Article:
The Other Side
“Quebec Libre” has become a jaded, faded slogan, Gilles Vigneault lives in Paris, Pauline Julien is rarely heard of, René Levesque is dead. Which reminds me of Dorchester Street. Montreal’s rambunctious Anglophone community, the other side of the coin, has once again shown its rabidly anti-French face by attacking the renaming of Dorchester to René Levesque Blvd. “Inadequate consultations with citizens” is the measly excuse being bandied around to cover up the deep-seated disrespect and contempt for René Levesque. Westmounts new mayor has come up with the ultimate in hypocrisy by suggesting that Dorchester is too “cold” a street to be renamed after the indefatigable René – and therefore the five blocks of Dorchester that fall within Westmount will remain Dorchester Blvd.
A peculiar division of political forces is taking shape in Quebec. The well-to-do, both French and English, are elegantly pursuing the world of North American yuppiedom, and the less well-to-do are discovering right-wing trails leading South. The Anglophones are learning French (notice the quaint discovery of a French-speaking couple who moved into Kirkland recently and found out that they could actually be served at the corner store in French! This was a special Gazette ‘extra” last month.) The French have always wanted to learn English. They are finding it an inevitable step towards getting around in the “real world”. Bourassa’s Quebec is full of bonhomie for power-brokerage to the New England states. People in Quebec are talking dollars, buying houses and more cars despite the crash in the stock market. And in this new-fangled, plastic North Americana, a section of Quebec is discovering “niggers”, “boat people”, and mealy-mouthed excuses for bigotry and xenophobia. And this bigotry, in a somewhat more elegant fashion, is also obvious in the Anglo mob that accosts the senses around the Bishop-Crescent beat, in the columns of The Gazette and The Downtowner, and in the pronouncements of one of the two city opposition councillors whose left-to-right shuffle is synonymous with the times.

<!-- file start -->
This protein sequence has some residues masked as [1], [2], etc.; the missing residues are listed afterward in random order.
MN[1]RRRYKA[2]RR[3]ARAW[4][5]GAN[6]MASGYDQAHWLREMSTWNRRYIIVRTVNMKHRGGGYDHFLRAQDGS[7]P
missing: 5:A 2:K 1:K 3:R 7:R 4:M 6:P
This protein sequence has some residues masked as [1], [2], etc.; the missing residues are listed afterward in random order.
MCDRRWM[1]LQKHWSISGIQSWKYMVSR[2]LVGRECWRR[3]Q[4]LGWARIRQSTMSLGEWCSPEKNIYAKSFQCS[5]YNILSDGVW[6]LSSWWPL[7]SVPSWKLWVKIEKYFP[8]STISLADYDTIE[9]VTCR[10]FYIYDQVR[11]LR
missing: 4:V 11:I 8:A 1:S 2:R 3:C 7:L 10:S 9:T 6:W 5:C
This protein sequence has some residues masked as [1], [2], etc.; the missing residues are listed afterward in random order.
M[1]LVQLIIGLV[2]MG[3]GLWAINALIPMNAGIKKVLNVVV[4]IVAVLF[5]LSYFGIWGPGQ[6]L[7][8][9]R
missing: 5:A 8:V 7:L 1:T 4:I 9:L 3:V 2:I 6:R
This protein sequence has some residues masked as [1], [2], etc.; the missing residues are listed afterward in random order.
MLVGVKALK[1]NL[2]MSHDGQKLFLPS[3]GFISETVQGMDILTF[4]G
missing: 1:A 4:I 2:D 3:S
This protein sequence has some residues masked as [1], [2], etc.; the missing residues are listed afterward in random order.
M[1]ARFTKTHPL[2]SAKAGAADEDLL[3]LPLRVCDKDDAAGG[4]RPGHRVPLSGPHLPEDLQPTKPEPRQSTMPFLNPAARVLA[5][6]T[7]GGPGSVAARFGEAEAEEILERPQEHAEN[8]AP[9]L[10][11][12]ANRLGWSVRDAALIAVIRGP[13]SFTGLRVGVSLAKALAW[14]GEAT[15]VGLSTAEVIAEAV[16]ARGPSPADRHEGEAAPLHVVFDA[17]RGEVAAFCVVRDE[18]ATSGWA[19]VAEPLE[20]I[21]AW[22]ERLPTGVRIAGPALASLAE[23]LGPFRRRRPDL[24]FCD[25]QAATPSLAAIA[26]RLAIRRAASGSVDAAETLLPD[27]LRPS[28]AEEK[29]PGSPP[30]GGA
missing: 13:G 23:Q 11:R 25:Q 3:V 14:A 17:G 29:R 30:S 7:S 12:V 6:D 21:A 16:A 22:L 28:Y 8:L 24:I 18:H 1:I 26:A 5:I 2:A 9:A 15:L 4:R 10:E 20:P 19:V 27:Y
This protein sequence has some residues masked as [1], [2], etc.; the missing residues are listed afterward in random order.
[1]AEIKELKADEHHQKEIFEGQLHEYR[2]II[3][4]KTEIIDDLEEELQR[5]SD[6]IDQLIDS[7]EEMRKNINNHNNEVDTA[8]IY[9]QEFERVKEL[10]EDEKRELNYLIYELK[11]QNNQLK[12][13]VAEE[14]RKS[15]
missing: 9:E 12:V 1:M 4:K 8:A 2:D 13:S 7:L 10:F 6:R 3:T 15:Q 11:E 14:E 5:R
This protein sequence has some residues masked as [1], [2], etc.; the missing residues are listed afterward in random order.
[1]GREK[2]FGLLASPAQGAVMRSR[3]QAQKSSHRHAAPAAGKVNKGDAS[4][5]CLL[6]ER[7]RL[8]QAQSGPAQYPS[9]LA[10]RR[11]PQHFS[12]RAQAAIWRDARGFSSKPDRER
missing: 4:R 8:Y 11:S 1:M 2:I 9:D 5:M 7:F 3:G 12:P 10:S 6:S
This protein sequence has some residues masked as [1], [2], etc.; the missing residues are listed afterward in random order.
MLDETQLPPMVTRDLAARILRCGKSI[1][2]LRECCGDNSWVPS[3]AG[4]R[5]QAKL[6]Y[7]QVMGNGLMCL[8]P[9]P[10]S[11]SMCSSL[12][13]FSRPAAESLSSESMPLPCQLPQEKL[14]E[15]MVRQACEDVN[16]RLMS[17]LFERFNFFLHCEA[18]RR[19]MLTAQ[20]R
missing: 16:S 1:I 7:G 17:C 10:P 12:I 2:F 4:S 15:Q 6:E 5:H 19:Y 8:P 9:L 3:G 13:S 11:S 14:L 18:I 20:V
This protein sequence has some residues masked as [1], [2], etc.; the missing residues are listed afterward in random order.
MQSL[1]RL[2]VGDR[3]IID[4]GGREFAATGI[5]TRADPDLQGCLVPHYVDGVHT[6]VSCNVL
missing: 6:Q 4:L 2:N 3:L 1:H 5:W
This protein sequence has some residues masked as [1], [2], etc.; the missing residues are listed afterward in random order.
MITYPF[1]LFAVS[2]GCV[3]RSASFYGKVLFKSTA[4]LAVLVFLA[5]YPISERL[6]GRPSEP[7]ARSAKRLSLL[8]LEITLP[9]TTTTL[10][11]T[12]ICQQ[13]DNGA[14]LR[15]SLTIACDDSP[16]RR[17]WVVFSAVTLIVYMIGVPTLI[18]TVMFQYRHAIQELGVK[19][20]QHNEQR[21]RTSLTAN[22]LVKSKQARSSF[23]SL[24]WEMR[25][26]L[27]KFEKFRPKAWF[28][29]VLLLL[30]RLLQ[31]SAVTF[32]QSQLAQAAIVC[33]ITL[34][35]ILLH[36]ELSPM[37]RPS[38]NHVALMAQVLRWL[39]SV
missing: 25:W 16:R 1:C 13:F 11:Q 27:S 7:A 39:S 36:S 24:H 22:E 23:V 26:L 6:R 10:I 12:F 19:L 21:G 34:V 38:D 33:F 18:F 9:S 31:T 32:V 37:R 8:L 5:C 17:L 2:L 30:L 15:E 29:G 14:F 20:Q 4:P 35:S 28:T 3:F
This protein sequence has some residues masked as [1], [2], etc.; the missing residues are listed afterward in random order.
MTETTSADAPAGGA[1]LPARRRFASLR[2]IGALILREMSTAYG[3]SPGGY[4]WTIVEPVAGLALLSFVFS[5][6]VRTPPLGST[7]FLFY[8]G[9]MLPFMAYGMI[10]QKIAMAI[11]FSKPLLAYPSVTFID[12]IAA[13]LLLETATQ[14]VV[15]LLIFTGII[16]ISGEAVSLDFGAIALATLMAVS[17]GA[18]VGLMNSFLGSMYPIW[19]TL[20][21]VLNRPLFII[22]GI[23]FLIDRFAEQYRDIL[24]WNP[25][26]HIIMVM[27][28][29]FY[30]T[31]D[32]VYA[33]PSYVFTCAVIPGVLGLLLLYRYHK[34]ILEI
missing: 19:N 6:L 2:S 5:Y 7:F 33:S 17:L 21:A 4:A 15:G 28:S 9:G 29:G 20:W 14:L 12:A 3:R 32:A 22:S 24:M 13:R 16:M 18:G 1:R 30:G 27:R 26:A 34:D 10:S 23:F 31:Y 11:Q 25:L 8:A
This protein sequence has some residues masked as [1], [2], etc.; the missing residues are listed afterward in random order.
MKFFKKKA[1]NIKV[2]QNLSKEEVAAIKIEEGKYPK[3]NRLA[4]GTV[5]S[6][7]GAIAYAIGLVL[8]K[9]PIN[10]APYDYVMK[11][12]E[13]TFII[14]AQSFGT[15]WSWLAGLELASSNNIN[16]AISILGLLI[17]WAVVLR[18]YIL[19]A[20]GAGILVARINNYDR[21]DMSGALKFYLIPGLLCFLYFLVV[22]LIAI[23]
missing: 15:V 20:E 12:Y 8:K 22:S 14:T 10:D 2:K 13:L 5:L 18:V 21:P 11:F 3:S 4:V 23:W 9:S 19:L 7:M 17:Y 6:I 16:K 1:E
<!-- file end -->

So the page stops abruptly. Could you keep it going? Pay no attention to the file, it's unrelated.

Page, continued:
What is unique is that both these mobs have all along ignored the reality of multiculturalism, and have suddenly realized that apart from beating each other up, there is possibly some other sport to indulge in these days – more avarice to engage in – that is why in Bourassa’s hydro-Quebec, the word “nigger” may yet become a rediscovery of the “pioneering” instinct of the majority population.
Sign of the Times
South Asians have a lesson to learn before it gets too late. It is fine and correct to categorize ourselves as Anglophones. It is also correct to see ourselves as an integral part of the consciousness that has fought against bigotry and racism in North America. However we cannot pretend to be a different variety of a minority, even though our numbers may be getting larger everyday. It is the consciousness that determines our affiliation and not the shade of skin. It is unfortunate therefore that we missed the golden opportunity to be present during the large demonstration to protest Tony Griffin’s death. Only a handful of South Asians were visible. Not so good for a minority that wishes to be visible; not so good at a time when we as a people are facing growing attacks for “stealing jobs, jumping the lines and destroying culture.” Meanwhile, Montreal cops and the renaming of Dorchester remain a poignant reminder of the signs of the times. Political divisions long masked by the language debate are now showing up with the accompaniment of racial intolerance and elegant bigotry.